- Custom Training
- Design Consulting
We've all been to presentations that inform us, persuade us, instruct us, inspire us, and even entertain us. The best ones leave a lasting impression. Why? They had a clear purpose—and the speaker's enthusiasm was likely contagious.
Everyone—from those who regularly present in front of large audiences to managers who pitch their ideas to co-workers—can improve the impact of their message by identifying the purpose. Once that's determined, prepare and practice (and practice, and practice!) your presentation. Modify it as you go to meet the specific purpose. Remember to make eye contact, slow down, and breathe. It's not a race. Don't talk at the audience, no one wants to feel like they're being lectured. Sprinkle in some personal stories when/where appropriate and keep it simple.
6 Main Types of Presentations:
1) Providing Information. This format encompasses anything from a team meeting that gives updates on a project or upcoming event to a demonstration that shows product functions.
2) Teaching a Skill. Your company just installed a new system or implemented a new process that requires people to learn how to use the new tool and apply the process.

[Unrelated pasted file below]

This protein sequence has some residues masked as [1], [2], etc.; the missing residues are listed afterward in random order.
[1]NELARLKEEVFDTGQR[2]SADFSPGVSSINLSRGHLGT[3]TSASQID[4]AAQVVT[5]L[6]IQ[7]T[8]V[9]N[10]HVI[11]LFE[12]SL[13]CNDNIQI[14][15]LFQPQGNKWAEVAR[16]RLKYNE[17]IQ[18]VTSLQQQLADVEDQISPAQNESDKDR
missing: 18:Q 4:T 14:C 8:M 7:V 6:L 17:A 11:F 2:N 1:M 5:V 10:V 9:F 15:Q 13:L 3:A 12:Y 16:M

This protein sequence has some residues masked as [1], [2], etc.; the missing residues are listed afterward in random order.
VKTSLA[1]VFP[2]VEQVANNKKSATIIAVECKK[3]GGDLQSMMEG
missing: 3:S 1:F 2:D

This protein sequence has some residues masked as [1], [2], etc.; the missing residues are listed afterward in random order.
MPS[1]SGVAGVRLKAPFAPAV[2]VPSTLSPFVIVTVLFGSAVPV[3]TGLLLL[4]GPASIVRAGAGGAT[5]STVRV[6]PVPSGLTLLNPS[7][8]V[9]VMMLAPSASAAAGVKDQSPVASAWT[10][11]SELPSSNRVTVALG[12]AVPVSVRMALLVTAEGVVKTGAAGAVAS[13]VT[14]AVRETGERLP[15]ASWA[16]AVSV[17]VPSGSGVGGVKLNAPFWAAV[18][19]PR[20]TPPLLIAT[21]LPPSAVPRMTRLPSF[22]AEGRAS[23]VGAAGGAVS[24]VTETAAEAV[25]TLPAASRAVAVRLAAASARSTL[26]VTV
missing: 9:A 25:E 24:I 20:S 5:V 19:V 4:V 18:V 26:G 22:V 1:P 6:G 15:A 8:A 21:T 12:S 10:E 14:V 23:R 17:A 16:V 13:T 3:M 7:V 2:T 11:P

3) Reporting Progress. As you integrate the new system into your daily routine, your boss wants to know how it’s working. You might schedule a divisional meeting or group off-site to share the progress.
4) Selling a Product or Service. A briefing like this might include a recap of the product or service, next steps and action items, or a discussion of needs and improvements before the product is ready to sell.
5) Making a Decision. It’s time for the annual holiday party and ideas are being tossed around the office. When giving your input on the location, make sure to share the must-haves and nice-to-haves for the event. When it’s time for the final decision, you can see how your idea stacks up to the other options.
6) Solving a Problem. This could be in a panel setting or other meeting where the problem is identified, the facts of the problem are presented and a list of causes is generated. From here, you lay out the ideal outcome, present solutions and discuss your recommendation.
With any presentation, know your objectives. If your purpose is to inform or update, you will most likely use one of the first three types of presentations. On the other hand, if you’re on a mission to persuade someone, use one of the last three presentation types. Not every presentation has to mold itself into a traditional presentation; it can be an interview, status report, program, pitch, speech or demonstration. The best presentations clearly show the speaker's passion and include a genuine connection to the audience, regardless of presentation type.
Editor's note: This post was originally published in November 2014 and has been updated for clarity.